Nuclear-driven method turns waste to biofuel additives

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Engineers at Lancaster University have discovered a method of generating renewable biofuel additives using radiation that could be derived from nuclear waste.


Published in Nature Communications Chemistry, the research proposes a process to generate additive solketal using waste from biochemical and nuclear industries — termed a nuclear biorefinery.

Researchers believe the advance could help progress toward net zero ambitions and allow for the renewable biofuel additives to be used in modern petroleum fuel blends, with the renewable portion of petrol forecast to increase to 20 per cent by 2030.

“Co-generation with nuclear energy is an important area of current research, for example, using heat alongside the production of electricity,” said Malcolm Joyce, professor of nuclear engineering at Lancaster University. 

“We set out to determine whether radiation might also present a similar possibility, and discovered that it can: in this case yielding a low-carbon fuel additive.”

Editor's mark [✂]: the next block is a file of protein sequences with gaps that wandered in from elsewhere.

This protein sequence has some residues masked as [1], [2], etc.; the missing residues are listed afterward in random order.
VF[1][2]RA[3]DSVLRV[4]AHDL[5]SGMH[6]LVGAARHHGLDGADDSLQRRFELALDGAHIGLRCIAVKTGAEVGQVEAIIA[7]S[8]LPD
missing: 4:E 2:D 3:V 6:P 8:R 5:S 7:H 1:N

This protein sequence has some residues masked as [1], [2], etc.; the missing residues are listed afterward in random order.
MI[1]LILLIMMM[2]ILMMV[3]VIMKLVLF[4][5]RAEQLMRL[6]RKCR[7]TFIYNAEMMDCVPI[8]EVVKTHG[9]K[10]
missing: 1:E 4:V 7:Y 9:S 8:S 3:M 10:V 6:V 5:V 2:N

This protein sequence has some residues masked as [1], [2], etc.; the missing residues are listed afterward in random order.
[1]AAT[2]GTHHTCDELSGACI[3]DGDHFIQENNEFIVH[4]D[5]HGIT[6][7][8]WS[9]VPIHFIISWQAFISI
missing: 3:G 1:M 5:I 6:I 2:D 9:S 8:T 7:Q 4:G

Process increases viability of biofuels from plant waste

Reliable, low-carbon energy from nuclear or biofuels is integral to many carbon emissions reduction strategies, however nuclear plants have high upfront costs and the manufacture of biodiesel produces waste glycerol which has few secondary uses.

Combining technologies to create raw materials from waste glycerol using ionising radiation could diversify nuclear energy use and make valuable use of biodiesel waste. 

Researchers have now discovered that leftover energy from spent nuclear fuel can be used to produce a short-lived, radiation-induced catalyst. This facilitates a reaction that produces solketal and acetol. 

According to the team, it forgoes the requirement for costly and energy-intensive steps such as pH changes, high temperatures, high pressures or additional catalytic reagents with negligible ongoing costs once set up.

Emerging fuel additive solketal increases fuel octane numbers and reduces gum formation, preventing irregular fuel combustion and engine efficiency losses whilst also lowering particulate emissions. Acetol can be used in the production of other chemicals such as propylene glycol and furan derivatives, or as a dyeing agent for textile manufacturing.

Considering scalability to existing nuclear facilities in Europe, such as spent fuel pools or contemporary Pressurised Water Reactors, researchers estimated that ten tonnes per year of solketal could be generated by nuclear co-production.